According to the provisions stipulated in Sections 11, 12 and 13 of the Foreign Exchange Management Law, all the foreign currency earned by locals have to be exchanged for local currency at the CBM’s reference rate of K1,850 by opening the accounts at the authorized dealers in the country within one working day, according to the notification released on 3 April. “Exporters fill the inventory from the domestic market. The rice is loaded on the ships after the rice cleaning process to remove dust. The foreign exchanges earned according to the contract are deposited into an account and exchanged for local currency at the set rate of K1,850.

This is the trading process for now. Although the dollar is worth over K2,000 at the unofficial exchanges, the official exchange rate is fixed. This is why the exporters are facing financial hardship to offer a higher price in the competitive market. Those who are buying them are not making profits yet they are trying to accomplish the contract,” the BRWD secretary said. The export rice prices (low grade) move in the range of K29,000 and K30,000 per 108-pound bag depending on different varieties, according to the Bayintnaung Commodity Centre.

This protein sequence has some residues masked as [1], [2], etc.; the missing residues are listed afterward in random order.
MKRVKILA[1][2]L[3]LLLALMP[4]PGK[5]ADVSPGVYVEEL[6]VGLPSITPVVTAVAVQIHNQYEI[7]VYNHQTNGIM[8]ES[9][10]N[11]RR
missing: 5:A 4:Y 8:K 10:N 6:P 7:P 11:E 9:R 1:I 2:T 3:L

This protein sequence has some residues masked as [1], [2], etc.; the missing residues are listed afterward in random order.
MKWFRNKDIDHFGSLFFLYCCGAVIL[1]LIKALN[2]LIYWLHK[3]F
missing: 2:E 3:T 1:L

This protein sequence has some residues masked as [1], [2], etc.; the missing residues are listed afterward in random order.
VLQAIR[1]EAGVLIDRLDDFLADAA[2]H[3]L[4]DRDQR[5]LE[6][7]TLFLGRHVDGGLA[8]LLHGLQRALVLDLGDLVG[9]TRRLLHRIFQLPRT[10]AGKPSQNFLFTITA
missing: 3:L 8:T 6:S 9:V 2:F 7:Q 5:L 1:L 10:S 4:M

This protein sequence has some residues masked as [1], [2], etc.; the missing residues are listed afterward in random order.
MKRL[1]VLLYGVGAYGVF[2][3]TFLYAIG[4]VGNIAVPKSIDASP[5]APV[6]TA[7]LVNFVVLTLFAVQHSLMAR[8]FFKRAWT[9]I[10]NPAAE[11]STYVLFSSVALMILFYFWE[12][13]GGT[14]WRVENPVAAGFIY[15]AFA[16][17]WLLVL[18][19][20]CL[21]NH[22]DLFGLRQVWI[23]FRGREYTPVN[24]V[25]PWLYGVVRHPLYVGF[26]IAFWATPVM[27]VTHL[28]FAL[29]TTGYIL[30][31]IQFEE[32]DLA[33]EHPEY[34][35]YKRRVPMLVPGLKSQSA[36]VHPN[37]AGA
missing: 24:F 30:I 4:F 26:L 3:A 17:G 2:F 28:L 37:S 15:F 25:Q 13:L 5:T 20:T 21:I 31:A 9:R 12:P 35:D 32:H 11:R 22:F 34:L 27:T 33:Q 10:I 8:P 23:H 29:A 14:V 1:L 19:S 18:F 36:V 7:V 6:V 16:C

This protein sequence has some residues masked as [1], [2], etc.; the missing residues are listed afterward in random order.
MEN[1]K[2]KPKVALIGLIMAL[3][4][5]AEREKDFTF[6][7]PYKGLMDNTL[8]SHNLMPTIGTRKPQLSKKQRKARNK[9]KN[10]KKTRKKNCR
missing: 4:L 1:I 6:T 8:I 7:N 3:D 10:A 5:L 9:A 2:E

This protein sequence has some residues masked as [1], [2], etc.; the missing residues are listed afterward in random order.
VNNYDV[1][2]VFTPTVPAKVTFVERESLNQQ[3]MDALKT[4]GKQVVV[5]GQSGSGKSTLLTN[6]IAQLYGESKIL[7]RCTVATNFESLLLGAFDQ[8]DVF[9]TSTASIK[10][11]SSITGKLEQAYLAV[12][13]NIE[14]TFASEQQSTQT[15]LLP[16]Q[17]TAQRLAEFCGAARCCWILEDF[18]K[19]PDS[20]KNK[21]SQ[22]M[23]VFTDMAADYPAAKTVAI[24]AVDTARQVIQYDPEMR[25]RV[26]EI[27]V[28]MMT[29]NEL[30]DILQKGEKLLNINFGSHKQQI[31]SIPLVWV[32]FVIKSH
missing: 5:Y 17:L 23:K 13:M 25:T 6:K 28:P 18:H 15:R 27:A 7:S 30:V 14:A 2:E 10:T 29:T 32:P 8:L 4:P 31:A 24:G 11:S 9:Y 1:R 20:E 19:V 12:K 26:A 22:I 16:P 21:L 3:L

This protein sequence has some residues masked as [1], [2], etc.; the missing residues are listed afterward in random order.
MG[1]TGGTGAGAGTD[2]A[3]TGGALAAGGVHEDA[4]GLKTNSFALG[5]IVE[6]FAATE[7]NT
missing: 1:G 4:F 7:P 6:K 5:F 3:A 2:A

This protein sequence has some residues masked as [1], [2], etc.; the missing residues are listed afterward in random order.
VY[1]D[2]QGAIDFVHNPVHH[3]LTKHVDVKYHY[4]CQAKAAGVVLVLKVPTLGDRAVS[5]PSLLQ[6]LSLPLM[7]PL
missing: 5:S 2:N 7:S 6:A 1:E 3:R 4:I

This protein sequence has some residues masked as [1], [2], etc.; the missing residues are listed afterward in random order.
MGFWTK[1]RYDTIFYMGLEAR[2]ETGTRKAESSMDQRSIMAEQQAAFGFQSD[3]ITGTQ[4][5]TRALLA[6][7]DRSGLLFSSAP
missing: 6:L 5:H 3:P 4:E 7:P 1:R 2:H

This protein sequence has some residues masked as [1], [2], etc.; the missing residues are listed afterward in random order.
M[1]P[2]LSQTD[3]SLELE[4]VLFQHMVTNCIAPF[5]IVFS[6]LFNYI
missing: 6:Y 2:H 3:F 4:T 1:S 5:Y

Myanmar has shipped more than 1.4 million tonnes of rice and broken rice to foreign trade partners between 1 October and 31 March in the past mini-budget period 2021-2022, the Myanmar Rice Federation stated. The country sent over 76,000 tonnes of rice and broken rice to the neighbouring countries through land borders whereas it placed over 1.3 million tonnes in the international market via the sea route. Myanmar also generated an income of US$700 million from two million tonnes of rice exports to the foreign countries in the past 2020-2021 Financial Year.

Source: The Global New Light of Myanmar

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Domestic palm oil price re-falls

The price of domestic palm oil is rolling back again, according to the market data. After Indonesia’s ban on palm oil export is lifted, the price slid again in the global oil-producing countries. The reference rate in the Yangon market for a week from 23 to 29 May is set at K5,500 per viss (a viss equals 1.6 kilogrammes), according to the Supervisory Committee on edible oil import and distribution under the Ministry of Commerce. The rate fell from the reference rate of K6,025 per viss for a week ended 15 May.

The figures show an increase of over K500 per viss within a week. The committee has been closely observing the FOB prices in Malaysia and Indonesia including transport costs, tariffs and banking services and issuing the wholesale market reference rate for edible oil on a weekly basis. The Ministry of Commerce is striving for the consumers not to worry over the supply of edible oil. The ministry is also trying to secure edible oil sufficiency, supervise the market to offer a reasonable price to the consumers, maintain the price stability and prevent market manipulation.